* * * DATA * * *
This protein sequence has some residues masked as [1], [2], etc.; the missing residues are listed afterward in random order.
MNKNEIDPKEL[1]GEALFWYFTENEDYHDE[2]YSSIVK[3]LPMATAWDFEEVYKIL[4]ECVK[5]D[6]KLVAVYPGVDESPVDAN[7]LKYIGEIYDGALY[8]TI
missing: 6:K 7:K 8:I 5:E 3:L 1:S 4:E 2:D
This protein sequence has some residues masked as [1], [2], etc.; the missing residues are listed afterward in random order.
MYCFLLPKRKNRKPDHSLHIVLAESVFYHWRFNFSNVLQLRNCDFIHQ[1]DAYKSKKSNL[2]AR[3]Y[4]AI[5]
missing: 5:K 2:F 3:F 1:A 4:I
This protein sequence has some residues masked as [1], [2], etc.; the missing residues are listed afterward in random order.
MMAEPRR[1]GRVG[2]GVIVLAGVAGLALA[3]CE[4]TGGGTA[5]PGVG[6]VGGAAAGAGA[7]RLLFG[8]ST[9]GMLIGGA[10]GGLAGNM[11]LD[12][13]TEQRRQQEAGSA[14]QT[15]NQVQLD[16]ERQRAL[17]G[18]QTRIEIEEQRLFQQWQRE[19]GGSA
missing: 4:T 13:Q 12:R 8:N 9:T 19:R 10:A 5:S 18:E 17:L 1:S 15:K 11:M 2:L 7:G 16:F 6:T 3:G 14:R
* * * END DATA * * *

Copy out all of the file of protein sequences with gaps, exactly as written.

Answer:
This protein sequence has some residues masked as [1], [2], etc.; the missing residues are listed afterward in random order.
MNKNEIDPKEL[1]GEALFWYFTENEDYHDE[2]YSSIVK[3]LPMATAWDFEEVYKIL[4]ECVK[5]D[6]KLVAVYPGVDESPVDAN[7]LKYIGEIYDGALY[8]TI
missing: 6:K 7:K 8:I 5:E 3:L 1:S 4:E 2:D
This protein sequence has some residues masked as [1], [2], etc.; the missing residues are listed afterward in random order.
MYCFLLPKRKNRKPDHSLHIVLAESVFYHWRFNFSNVLQLRNCDFIHQ[1]DAYKSKKSNL[2]AR[3]Y[4]AI[5]
missing: 5:K 2:F 3:F 1:A 4:I
This protein sequence has some residues masked as [1], [2], etc.; the missing residues are listed afterward in random order.
MMAEPRR[1]GRVG[2]GVIVLAGVAGLALA[3]CE[4]TGGGTA[5]PGVG[6]VGGAAAGAGA[7]RLLFG[8]ST[9]GMLIGGA[10]GGLAGNM[11]LD[12][13]TEQRRQQEAGSA[14]QT[15]NQVQLD[16]ERQRAL[17]G[18]QTRIEIEEQRLFQQWQRE[19]GGSA
missing: 4:T 13:Q 12:R 8:N 9:T 19:R 10:A 5:S 18:E 17:L 1:S 15:K 11:M 2:L 7:G 16:F 6:T 3:G 14:R